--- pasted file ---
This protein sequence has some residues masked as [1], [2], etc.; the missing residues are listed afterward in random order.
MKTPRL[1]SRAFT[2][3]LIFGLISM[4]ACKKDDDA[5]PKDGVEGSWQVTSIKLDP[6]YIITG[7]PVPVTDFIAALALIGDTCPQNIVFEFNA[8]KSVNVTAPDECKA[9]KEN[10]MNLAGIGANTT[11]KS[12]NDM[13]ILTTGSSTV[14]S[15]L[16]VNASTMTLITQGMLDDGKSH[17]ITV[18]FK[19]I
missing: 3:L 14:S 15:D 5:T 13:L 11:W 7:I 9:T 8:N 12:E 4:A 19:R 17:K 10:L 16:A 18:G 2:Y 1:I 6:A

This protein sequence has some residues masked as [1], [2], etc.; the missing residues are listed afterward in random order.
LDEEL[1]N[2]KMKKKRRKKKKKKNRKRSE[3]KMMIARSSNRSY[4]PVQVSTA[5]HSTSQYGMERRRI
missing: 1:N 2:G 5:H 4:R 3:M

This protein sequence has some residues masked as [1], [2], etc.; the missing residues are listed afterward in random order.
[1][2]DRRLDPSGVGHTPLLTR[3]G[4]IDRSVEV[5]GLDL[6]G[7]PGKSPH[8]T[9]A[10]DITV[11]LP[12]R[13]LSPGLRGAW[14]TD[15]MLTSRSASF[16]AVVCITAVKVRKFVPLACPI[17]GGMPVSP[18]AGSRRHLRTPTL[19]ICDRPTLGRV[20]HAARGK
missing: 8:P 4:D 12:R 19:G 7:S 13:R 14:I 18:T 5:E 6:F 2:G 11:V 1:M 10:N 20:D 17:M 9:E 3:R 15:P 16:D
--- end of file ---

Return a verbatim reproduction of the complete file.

This protein sequence has some residues masked as [1], [2], etc.; the missing residues are listed afterward in random order.
MKTPRL[1]SRAFT[2][3]LIFGLISM[4]ACKKDDDA[5]PKDGVEGSWQVTSIKLDP[6]YIITG[7]PVPVTDFIAALALIGDTCPQNIVFEFNA[8]KSVNVTAPDECKA[9]KEN[10]MNLAGIGANTT[11]KS[12]NDM[13]ILTTGSSTV[14]S[15]L[16]VNASTMTLITQGMLDDGKSH[17]ITV[18]FK[19]I
missing: 3:L 14:S 15:D 5:T 13:L 11:W 7:I 9:T 8:N 12:E 4:A 19:R 17:K 10:L 16:A 18:G 2:Y 1:I 6:A

This protein sequence has some residues masked as [1], [2], etc.; the missing residues are listed afterward in random order.
LDEEL[1]N[2]KMKKKRRKKKKKKNRKRSE[3]KMMIARSSNRSY[4]PVQVSTA[5]HSTSQYGMERRRI
missing: 1:N 2:G 5:H 4:R 3:M

This protein sequence has some residues masked as [1], [2], etc.; the missing residues are listed afterward in random order.
[1][2]DRRLDPSGVGHTPLLTR[3]G[4]IDRSVEV[5]GLDL[6]G[7]PGKSPH[8]T[9]A[10]DITV[11]LP[12]R[13]LSPGLRGAW[14]TD[15]MLTSRSASF[16]AVVCITAVKVRKFVPLACPI[17]GGMPVSP[18]AGSRRHLRTPTL[19]ICDRPTLGRV[20]HAARGK
missing: 8:P 4:D 12:R 19:G 7:S 13:R 14:I 18:T 5:E 6:F 2:G 11:V 1:M 10:N 20:D 17:M 9:E 3:R 15:P 16:D